I can also see why a principal would tell you to follow the teacher's lesson plan rather than cover your own material. For one, it might be part of a larger lesson plan. Additionally, it would be hard for a teacher to know what material was presented, which could pose a problem later (e.g., a kid gets a wrong answer and says "but the sub said..."). So I can see the reason behind adhering to the plan. At the same time, I would hope admin would follow up with their teachers and tell them they expect more meaningful lesson plans in the future. There are way too many planned absences and subs for there not to be quality education during sub days, and I think teachers and administrators need to do a much better job of ensuring kids' time at school is well spent. I know it's more work for teachers to have to provide detailed lesson plans for subs--especially if there's back and forth beforehand, as you mentioned--but I feel like teachers owe it to the kids to make sure school isn't a waste of their time.

Lassie

mirmac1 said...

What a joke to hear teachers blamed when they fight to preserve real teaching and learning. Or when they're just sick or burned out from the relentless pressure. How about district administration spend more money on maintaining a pool of qualified, available subs instead of on MAP, Amplify, CCSS PD sessions, data-gathering web platforms and SBAC? Maybe Clover Codd can spend her time more productively than cooking up more ways for our kids to be guinea pigs? Or Charles Wright on making sure that Alliance MOU gets signed? Or Toner and other central staff working on tens of multi-disciplinary, inter-agency, etc task forces.

How do you think shutting out the voices of teachers and parents in education matters benefits our kids?

Anonymous said...

Mirmac,

If only Clover Codd could "cook up an idea"...original thinking isn't a strong point--which is the crux of the problem.

She actually told teachers MAP shouldn't be used to evaluate teachers because that is never the purpose such tests...until she got promoted via the connections she'd cultivated in a very short time with the ole boys and girls network at JSCEE.

Now she's testifying on behalf of using the tests to evaluate teachers.

I have been told by her former co-teachers that, during her very short stint in the classroom, she barely treaded water.

Now she's the judge and executioner.

Special...

The only administrators testifying against these tests are those with both integrity and intellect. It has actually become a Rorchach test in it own right--at a very high price to students, parents and teachers.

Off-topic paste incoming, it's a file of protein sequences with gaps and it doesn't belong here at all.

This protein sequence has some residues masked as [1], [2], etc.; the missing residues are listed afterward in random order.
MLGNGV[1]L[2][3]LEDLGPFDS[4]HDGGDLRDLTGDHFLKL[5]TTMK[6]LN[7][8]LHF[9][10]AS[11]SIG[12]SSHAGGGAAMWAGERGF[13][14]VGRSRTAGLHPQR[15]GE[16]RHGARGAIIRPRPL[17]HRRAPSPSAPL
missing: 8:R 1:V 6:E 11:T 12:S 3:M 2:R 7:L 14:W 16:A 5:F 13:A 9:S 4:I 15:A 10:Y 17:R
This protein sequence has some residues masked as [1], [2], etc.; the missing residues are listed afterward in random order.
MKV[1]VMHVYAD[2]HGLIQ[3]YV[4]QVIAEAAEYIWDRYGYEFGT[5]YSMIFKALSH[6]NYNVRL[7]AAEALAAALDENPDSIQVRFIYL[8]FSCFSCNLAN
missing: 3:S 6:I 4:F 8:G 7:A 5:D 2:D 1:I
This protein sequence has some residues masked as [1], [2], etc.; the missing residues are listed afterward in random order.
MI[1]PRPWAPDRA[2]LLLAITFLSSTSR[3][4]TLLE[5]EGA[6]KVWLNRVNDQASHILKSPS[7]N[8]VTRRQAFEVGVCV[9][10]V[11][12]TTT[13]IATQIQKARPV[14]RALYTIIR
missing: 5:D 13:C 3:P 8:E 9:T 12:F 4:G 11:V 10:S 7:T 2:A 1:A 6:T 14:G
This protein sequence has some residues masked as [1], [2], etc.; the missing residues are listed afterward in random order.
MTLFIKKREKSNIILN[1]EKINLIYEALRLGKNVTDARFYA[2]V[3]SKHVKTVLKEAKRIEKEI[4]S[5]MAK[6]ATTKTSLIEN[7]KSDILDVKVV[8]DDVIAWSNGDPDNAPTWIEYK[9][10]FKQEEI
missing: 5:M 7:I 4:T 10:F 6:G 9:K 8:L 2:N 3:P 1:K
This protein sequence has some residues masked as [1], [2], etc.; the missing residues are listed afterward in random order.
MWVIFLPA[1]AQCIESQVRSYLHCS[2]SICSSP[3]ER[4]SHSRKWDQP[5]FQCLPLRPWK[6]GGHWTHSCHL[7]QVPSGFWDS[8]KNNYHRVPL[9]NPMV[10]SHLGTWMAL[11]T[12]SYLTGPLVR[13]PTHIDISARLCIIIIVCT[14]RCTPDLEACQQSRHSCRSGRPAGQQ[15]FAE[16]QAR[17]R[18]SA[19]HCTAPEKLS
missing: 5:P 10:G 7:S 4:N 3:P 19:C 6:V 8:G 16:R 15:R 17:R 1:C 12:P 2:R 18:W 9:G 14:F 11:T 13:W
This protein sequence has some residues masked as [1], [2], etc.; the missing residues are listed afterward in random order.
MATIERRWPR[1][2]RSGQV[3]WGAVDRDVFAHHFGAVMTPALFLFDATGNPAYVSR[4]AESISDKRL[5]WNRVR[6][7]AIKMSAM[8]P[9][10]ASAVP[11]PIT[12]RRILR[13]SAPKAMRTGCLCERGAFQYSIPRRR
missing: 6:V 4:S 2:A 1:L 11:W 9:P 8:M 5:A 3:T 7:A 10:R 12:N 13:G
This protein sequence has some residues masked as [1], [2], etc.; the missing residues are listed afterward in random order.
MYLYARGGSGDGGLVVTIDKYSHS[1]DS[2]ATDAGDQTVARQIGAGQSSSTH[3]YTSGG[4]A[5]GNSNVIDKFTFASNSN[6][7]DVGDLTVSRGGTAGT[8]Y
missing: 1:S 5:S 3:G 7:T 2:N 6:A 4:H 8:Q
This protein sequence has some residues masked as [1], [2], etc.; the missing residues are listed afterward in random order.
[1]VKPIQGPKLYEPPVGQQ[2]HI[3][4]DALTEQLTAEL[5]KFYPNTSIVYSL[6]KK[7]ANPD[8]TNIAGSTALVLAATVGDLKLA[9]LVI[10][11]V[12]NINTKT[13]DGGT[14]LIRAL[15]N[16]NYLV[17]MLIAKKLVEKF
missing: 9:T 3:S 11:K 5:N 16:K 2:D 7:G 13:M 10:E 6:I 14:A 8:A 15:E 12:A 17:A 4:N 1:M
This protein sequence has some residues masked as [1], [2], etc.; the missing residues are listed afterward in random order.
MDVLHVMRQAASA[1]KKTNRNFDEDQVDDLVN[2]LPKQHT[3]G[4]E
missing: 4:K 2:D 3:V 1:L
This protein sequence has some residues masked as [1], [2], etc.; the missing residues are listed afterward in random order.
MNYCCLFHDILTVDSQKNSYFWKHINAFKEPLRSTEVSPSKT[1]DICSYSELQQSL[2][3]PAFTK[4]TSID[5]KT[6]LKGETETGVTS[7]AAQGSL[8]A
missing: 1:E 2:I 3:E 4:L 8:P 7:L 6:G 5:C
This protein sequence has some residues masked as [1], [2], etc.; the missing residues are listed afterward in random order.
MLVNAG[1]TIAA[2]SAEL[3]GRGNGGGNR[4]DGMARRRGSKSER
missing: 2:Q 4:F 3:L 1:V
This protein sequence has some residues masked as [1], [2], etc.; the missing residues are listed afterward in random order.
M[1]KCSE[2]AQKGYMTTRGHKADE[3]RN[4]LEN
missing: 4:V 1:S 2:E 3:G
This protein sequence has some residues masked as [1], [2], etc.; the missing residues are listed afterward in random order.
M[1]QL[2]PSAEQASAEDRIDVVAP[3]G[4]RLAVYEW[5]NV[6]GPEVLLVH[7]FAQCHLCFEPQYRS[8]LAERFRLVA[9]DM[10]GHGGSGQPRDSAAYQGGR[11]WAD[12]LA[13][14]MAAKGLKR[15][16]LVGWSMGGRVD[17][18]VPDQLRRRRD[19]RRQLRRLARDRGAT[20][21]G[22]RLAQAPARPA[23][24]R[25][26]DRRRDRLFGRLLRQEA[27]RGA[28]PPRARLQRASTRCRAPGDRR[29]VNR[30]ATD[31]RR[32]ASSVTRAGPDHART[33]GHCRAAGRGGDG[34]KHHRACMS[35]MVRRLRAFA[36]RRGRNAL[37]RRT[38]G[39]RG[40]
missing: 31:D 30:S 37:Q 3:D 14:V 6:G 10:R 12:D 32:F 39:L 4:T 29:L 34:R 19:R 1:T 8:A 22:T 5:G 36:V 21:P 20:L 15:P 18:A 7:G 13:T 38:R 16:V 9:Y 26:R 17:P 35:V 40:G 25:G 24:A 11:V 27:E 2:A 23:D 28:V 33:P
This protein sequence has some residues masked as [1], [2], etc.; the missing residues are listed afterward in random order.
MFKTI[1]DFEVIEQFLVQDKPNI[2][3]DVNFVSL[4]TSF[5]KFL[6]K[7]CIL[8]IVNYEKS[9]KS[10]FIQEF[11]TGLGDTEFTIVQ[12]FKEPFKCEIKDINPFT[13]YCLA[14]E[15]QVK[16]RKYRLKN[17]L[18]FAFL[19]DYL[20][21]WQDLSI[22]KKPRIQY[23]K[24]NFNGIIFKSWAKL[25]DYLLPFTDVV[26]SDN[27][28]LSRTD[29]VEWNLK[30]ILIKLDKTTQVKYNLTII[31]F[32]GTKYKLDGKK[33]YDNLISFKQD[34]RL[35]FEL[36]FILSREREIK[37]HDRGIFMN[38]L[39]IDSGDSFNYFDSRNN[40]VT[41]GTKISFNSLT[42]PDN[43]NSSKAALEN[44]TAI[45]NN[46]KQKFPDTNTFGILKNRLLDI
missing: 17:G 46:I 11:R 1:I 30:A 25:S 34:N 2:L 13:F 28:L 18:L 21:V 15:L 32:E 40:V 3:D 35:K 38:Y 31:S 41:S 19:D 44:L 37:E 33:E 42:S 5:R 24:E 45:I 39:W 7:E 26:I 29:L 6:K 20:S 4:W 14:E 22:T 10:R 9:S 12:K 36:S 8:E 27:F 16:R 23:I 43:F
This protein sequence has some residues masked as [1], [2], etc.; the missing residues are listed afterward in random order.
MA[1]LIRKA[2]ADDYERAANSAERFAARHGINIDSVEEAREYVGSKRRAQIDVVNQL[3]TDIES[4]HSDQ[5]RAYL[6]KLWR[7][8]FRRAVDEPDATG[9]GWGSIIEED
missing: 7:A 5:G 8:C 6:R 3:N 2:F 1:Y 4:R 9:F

BTW, I'm still waiting for Melissa to state her opinion about using these standardized tests to evaluate teachers. Lots of threads but no clarification from a post from a few weeks ago.

--enough already

Lynn said...

enough already,

Did you read this blog entry before posting?

I had previously said I could support this idea of using test scores in teacher evaluations and I know some of you wanted to know why. I failed to explain that I think it would be fair to use test scores in a teacher evaluation if there were other, multiple categories of evaluation, if test scores were a very low percentage overall and, most of all, if the test was a valid testing instrument. But to come in with this bill that its supporters claim is about wordsmithing (for now) and nothing else is to ask for a suspension of disbelief.

But will districts offer multiple measures of teachers? Will there be peer review? Is SBAC a valid instrument (and we haven't even used it yet)? Yes, the bill says they would not use test scores for the next three years but frankly, then what? What if SBAC turns out to be a lesser test? The law would still require using it. (Because that "validity" likely comes from OSPI and Randy Dorn and I would not have a lot of faith in that assessment.)

So am I for using test scores in teacher evaluations? Not really - I think it's a very slippery slope.

Anonymous said...

Thanks for the heads up, Lynn.
I don't always read the "Read more" parts.

Melissa, I'm glad you addressed this issue. Thank you.

However, I'm still almost as confused as before. Whenever anyone answers a question with "Not really" it's a non-committal, no matter how tortured the explanation surrounding it may be.

It's a typical approach in politics. You sound like a candidate already!

--enough already

Anonymous said...

Geez, enough already. The issue isn't black and white. It would be hard to say either that standardized test scores should absolutely, 100% of the time be used and account for x% in teacher evaluations, or that no, in no circumstances should student performance on any standardized test ever be used as a factor in looking at teacher performance.

I think Melissa did a decent job of explaining her thinking on this. Your attempt to make it come off as her being evasive sounds much more like politics to me.

HIMSmom